— The Washington Post

Publishers Weekly

Part one of Satrapi's autobiographical graphic novel found her surviving war, the Islamic Revolution, religious oppression and the execution of several close friends. If part two covers less traumatic events, it's also more subtle and, in some ways, more moving. Sent by her liberal, intellectual parents from Tehran to Vienna to get an education and escape the religious police, rebellious but vulnerable teenage Satrapi learns about secular freedom's pitfalls. Struggling in school, falling in with misfits and without a support group, she ends up dealing drugs for a boyfriend and eventually finds herself homeless on the streets. Forced to return to Iran, Satrapi must once again take up the veil, but learns to live within the constraints of her native land, which border on the surreal. For instance, while Satrapi's racing to catch a bus, the religious police tell her to stop running so her bottom doesn't make "obscene" movements. "Well, then, don't look at my ass!" she angrily responds. The book's cornerstone is her relationship with her parents, who seem to have enough faith in her to let her make the wrong decisions, as when she marries an egotistical artist. Satrapi's art is deceptively simple: it's capable of expressing a wide range of emotion and capturing subtle characterization with the bend of a line. Poignant and unflinching, this is a universally insightful coming-of-age story. (Aug.) Copyright 2004 Reed Business Information.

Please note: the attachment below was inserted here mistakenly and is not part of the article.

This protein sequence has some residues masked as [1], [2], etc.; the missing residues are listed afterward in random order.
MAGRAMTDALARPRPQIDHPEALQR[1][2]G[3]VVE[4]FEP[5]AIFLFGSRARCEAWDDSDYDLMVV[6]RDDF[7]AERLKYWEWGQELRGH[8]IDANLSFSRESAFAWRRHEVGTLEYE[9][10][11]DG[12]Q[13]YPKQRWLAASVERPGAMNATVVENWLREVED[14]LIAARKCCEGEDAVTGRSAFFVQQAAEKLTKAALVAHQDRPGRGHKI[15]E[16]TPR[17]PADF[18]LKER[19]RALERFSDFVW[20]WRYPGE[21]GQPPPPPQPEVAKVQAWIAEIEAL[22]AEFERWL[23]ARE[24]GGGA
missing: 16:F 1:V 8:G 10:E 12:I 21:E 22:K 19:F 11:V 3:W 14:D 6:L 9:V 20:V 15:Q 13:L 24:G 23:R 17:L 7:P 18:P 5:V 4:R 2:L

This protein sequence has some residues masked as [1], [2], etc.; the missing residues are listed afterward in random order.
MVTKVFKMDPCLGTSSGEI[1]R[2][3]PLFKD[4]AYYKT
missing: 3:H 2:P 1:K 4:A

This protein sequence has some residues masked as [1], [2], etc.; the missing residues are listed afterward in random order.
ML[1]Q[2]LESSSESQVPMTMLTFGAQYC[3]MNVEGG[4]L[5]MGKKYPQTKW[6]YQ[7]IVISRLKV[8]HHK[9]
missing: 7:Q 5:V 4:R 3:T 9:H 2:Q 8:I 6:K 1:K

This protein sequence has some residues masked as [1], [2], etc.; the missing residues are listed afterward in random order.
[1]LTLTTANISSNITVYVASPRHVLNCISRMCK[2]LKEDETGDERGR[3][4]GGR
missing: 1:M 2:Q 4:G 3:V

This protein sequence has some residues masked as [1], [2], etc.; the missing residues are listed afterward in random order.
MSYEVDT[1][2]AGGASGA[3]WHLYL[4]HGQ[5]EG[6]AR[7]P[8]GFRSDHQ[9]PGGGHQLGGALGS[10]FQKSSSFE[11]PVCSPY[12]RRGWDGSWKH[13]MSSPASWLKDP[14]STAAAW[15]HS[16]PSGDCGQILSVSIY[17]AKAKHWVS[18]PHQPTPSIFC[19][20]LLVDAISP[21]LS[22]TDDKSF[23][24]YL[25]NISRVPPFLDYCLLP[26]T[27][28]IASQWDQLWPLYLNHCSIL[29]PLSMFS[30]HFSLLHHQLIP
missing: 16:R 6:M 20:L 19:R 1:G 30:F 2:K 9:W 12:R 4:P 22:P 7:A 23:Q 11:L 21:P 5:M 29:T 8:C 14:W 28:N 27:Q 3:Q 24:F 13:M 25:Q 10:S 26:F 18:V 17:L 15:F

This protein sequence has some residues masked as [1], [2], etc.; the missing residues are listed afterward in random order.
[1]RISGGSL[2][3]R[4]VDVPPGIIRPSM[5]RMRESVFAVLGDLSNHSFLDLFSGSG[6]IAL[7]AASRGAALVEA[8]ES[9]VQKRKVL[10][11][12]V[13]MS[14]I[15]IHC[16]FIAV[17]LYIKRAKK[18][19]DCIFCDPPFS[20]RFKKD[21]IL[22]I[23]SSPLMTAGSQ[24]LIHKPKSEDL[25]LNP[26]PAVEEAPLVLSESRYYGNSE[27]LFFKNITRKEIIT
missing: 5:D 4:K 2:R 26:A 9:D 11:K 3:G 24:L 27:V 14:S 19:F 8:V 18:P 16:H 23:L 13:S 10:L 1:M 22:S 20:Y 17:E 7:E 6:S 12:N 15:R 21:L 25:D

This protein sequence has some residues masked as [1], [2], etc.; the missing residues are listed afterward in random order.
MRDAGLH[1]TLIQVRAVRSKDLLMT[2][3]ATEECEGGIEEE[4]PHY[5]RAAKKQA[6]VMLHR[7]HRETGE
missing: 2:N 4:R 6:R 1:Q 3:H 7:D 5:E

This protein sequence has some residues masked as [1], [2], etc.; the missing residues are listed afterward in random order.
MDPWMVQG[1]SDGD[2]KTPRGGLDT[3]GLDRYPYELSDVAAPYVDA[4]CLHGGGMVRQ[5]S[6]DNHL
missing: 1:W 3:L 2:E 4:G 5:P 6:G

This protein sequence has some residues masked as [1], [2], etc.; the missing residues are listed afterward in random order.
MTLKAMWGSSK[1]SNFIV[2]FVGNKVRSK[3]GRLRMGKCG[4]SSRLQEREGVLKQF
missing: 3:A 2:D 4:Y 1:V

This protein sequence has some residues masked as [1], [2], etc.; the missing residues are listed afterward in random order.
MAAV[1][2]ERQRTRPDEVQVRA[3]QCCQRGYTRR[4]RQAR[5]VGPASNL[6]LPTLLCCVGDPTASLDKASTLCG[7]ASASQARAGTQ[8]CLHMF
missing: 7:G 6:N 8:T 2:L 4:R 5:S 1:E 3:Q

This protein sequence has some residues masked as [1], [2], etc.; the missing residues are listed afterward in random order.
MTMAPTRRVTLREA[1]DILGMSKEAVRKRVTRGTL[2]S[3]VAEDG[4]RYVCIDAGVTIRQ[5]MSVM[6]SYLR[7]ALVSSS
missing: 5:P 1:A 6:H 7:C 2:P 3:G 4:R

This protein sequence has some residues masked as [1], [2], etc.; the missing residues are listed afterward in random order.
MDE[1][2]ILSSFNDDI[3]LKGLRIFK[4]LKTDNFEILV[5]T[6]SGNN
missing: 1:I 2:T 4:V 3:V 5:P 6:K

This is the sequel to Persepolis, the highly praised memoir of a girl's childhood in Iran. Persepolis ends when 14-year old Marjane left Iran; Persepolis 2 begins when she arrived in Austria. Unfortunately, Marjane experienced culture shock and found it difficult to fit in. Partying with those crazy young Europeans only made matters worse, as it introduced her to hard drugs. Eventually, Marjane ended up living on the street. She decided to go back to Iran, a totalitarian state where women are denied freedoms as basic as how to dress. There she went to art school, got married, got divorced, and finally left Iran again. If you don't have the hardcover edition of Persepolis 2, by all means purchase the paperback. Although this is the type of graphic novel that librarians will like more than their young charges, I wholeheartedly recommend both Persepolis volumes. The author's b/w art is simple but expressive, focusing on her characters and their emotional states. Satrapi is quite funny, and very honest about her own foibles (she thinks the world should revolve around her). Persepolis 2 contains vulgar language (both the f-bomb and the s-bomb) and adult situations, so you may want to think twice before giving this to younger patrons. KLIATT Codes: SA*—Exceptional book, recommended for senior high school students, advanced students, and adults. 2003, Random House, Pantheon, 187p. illus., Ages 15 to adult.